my grandma worked the voting centers when i was a little girl. my grandpa would drive her to the school early in the morning and pick her up late. (they had just the one car)
my favorite shirt as a kid, was a sweatshirt with the word *vote* printed across the chest in red, white and blue. a hand-me-down, for sure, probably from one of my cousins.
i remember the last mid-term election day, clearly-- probably better than most everyone else. it wasn't november 2nd, it was november 7, 2006. i can tell you what i was wearing, what i ate and what was on oprah. no, i wasn't running for a seat in any county that day.
my boys had a half day of school--we went out to lunch (taco bell) and did a little shopping. i wore jeans and a long sleeved grey t-shirt and my brand new coat, a black and cream houndstooth. both boys needed new basketball shoes. we were going to head to the outlet mall not far from home after lunch. but, i felt like going home. i didn't want to head to the outlet--we returned home. oprah had the cast of *bobby* on. i teared up a bit when they talked about the kennedy brothers.
then the phone rang.
and life changed.
my parents were returning home from visiting my aunt in the hospital--she had had surgery a few days before. my dad wanted to get home in time to vote. on a two lane road another driver, crossed the center lane and hit my parents car head-on. the other driver, ripped the entire driver's side of the car off--the side where my 6'6" dad sat.
my dad didn't vote that mid-term. he was revived in an ambulance on the way to the hospital and had emergency surgery that day. he received 26 units of blood within the first 24 hours and had a bruised heart and lung, 7 cracked ribs, his pelvis was broke in 2 places in front and 3 in the back. his spleen was cracked and removed, as was part of his stomach. he had a deep and wide laceration on his neck/jaw and countless scraps and cuts. within a few days all his bruises showed up purple and connected to each other. his entire body was bruised--entire. he remained in a coma for 11 days. his doctors did not smile when talking with us. they referred to him as a very very critical man. i made them use his name.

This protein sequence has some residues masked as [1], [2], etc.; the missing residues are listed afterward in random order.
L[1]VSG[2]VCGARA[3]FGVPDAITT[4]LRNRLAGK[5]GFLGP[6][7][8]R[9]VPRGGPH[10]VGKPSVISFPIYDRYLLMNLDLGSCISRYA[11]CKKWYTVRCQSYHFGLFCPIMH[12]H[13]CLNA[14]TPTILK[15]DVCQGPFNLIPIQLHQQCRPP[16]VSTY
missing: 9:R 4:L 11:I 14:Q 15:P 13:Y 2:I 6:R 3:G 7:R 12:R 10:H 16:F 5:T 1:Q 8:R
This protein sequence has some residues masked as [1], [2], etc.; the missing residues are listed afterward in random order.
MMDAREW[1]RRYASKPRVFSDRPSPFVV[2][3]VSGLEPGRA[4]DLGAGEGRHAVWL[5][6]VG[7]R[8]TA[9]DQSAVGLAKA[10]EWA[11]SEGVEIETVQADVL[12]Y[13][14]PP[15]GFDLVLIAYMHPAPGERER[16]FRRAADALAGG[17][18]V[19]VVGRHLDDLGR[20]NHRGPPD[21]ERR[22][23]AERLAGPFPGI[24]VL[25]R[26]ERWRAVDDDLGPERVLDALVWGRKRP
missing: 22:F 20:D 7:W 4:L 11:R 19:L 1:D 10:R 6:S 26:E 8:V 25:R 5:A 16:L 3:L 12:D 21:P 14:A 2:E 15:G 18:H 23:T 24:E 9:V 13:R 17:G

did the doctors and nurses believe he would live? no, they looked at his hospital bracelet and read his age and knew his injuries and thought his chances were slim.
when i ran into the hospital that afternoon, i was still wearing my * i voted* sticker.
i'm feeling a bit melancholy today. i always do on election days, but it doesn't keep me home.
"When asked if I am pessimistic or optimistic about the future, my answer is always the same: If you look at the science about what is happening on earth and aren’t pessimistic, you don’t understand the data. But if you meet the people who are working to restore this earth and the lives of the poor, and you aren’t optimistic, you haven’t got a pulse."--paul hawken